Alabama Gazette - The people's voice of reason

August Potpourri

 

With the summer slipping away from us, and school days about to begin, there is still plenty of time to refresh out gardens. Some of the summer blooming annuals and perennials will need cutting back such as Begonias, Cone flower, scabiosa, most daisies, Coreopsis, Canna lilies, Lilies of the Nile and Cleome, to name of few. Some will get a new lease on life and shoot up more bloom heads and bloom until end of September or later. If you have Dragon Wing Begonias and they have gotten real tall, these need to be pinched back probably by more than one third or they will fall over and give up. Remember begonias as a whole do not like fertilizer on their leaves, although liquid is ok. Once these plants are trimmed, all need a timed released or liquid fertilizer, such as Miracle Gro or Peter's to continue blooming. The shade loving plants, such as impatiens, need a slight hair cut to continue into the fall. Take out any dead leaves of Elephant Ears, Persian Palms, and Caladiums. Generally hostas do not need cutting back, but if their bloom spikes are spent, dead head these.

I do hate to brag about my own garden too much, but this year I have had a spectacular pot garden. Drama plays some role here with 6 year old Persian Palms as a back drop, a large mop head hydrangea, geraniums both red and peach, silvery dusty miller, white and dark magenta torenia, white impatiens, powder blue plumbago and red and peach Dragon Wing Begonias. I have made sure to dead head the geraniums on a regular basis, and have just pinched back the begonias. When I go out in the early morning with my coffee, the sight just gives me so much joy. I believe this snap shot of beauty even lowers my blood pressure. Pot gardens afford every gardener the ease of planting and maintaining them, even those with handicaps such as bad knees and backs. Most of my pots stand waist high and gradually get smaller. No weeding required because when the plants fill in, weeds are crowded out. One thing to be every watchful for is the drainage. Last month I noticed that a plant was getting some yellow leaves, so pulled it aside and found it was standing in water. I had to lift the plant, tilt the pot and reopen the drainage hole. I also put a flat stone under the pot. I will have to deal with this issue in the winter. My motto: always put off until winter what we do not want to do today.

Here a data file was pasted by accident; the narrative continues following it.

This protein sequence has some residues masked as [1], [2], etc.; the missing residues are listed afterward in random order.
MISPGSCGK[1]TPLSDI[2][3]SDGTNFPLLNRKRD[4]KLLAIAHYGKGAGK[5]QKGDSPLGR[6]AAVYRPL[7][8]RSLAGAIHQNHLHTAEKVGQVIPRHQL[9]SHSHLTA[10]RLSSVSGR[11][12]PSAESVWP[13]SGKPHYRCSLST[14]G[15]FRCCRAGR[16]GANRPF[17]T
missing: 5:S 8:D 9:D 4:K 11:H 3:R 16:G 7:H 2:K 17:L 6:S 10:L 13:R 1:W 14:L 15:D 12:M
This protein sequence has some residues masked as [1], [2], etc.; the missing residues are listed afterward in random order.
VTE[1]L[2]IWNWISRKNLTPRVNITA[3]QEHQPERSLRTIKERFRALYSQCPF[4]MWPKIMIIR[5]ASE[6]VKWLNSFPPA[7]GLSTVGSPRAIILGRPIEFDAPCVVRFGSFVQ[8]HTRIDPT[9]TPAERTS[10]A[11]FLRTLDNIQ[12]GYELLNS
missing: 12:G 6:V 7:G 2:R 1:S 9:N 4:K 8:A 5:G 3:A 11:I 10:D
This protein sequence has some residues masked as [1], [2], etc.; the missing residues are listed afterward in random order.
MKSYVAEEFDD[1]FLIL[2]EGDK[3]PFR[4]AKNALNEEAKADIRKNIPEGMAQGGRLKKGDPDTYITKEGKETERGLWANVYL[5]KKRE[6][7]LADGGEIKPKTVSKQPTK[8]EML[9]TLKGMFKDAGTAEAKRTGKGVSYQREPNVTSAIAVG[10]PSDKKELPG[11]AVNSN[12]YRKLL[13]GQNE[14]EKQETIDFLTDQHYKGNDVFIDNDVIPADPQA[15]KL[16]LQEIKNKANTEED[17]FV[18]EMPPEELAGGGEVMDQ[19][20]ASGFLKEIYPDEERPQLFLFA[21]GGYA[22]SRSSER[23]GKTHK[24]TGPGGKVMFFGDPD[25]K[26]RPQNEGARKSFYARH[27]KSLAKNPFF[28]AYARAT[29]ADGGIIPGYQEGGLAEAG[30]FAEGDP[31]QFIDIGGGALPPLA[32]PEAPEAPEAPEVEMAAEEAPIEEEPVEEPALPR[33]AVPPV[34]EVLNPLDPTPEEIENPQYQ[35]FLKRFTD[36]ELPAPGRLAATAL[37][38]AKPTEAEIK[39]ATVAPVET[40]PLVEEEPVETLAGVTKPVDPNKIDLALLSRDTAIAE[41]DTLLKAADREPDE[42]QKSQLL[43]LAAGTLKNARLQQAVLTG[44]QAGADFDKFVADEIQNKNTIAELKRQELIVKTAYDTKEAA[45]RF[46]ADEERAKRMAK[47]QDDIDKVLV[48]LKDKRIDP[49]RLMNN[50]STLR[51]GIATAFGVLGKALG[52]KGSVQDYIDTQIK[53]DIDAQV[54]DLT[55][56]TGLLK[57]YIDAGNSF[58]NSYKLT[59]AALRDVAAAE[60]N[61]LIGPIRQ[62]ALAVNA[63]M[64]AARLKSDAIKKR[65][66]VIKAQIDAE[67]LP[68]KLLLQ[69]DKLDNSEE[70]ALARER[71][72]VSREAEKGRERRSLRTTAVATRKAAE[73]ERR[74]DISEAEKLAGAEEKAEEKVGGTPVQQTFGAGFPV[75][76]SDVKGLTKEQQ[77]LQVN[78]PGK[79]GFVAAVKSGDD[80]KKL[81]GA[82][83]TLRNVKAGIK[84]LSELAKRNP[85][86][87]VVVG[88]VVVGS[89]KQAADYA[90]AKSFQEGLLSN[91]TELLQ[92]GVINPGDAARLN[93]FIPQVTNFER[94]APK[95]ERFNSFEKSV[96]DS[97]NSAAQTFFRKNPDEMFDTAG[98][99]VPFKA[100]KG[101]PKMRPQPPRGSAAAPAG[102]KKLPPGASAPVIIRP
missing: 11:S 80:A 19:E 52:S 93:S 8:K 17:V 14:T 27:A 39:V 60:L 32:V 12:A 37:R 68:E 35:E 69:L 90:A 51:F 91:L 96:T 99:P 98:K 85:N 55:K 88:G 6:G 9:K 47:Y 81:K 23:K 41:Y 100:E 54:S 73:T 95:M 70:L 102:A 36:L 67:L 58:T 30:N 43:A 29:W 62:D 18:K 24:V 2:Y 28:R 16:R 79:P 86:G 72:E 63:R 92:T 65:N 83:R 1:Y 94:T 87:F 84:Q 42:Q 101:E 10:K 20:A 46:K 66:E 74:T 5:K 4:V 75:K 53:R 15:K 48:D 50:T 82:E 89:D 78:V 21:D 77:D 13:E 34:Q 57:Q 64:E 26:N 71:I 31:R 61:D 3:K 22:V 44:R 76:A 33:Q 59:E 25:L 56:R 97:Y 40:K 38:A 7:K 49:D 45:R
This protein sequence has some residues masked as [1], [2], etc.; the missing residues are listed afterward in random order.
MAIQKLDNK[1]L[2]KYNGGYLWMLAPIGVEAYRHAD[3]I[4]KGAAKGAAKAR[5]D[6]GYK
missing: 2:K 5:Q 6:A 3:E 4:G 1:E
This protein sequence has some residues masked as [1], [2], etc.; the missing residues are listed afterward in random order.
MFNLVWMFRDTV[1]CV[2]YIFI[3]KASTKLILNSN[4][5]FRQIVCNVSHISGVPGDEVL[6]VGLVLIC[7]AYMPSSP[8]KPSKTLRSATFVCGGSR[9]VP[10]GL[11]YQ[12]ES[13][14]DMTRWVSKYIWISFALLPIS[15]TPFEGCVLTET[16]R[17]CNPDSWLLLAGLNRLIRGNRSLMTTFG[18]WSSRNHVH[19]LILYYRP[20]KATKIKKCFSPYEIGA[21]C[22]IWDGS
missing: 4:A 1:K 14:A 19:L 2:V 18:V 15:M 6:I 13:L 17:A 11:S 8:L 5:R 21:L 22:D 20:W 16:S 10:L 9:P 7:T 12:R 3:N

We have heard all of out lives that fences make good neighbors. The same is true for out flower beds A perimeter both in the back of the beds and in the front of the beds give definition and punctuation to our efforts. Stones, brick, or even a trench is enough to define the front of the bed. For the South in the past, mondo grass was the ubiquitous choice, and that is why some, even today, use the term "border grass". However, even mondo grass can invade the beds, and can just plain look weedy. This front perimeter can shield you beds from unwanted grass or other invasive plant material. Some even go so far with the trenching as to spray a weak solution of Round Up a few times per month. A few suggestions for a perimeter in the back of the beds include ever green shrubs such as leather leaf viburnum, gardenias, azaleas, loropetulum and may be a stand of Knock Out roses. Picket fencing, a brick wall, and privacy fencing can also serve this purpose. In my opinion, picket fencing looks best painted white and privacy fencing looks best painted black.

The end of the summer affords one the opportunity to gather the seed of annuals, and to preserve these for next planting season. Be sure to mark any plant when there are multiple colors with tape, or other means so that you can harvest the seed and place in marked containers such as Cleome, purple; Cleome, white. The seed needs to be kept dry, so I place them in small jars with the lids on tight. I have even put in a small pinch of sand as a desiccant. Seed that is moldy will not germinate.

GOOD GARDENING.

 

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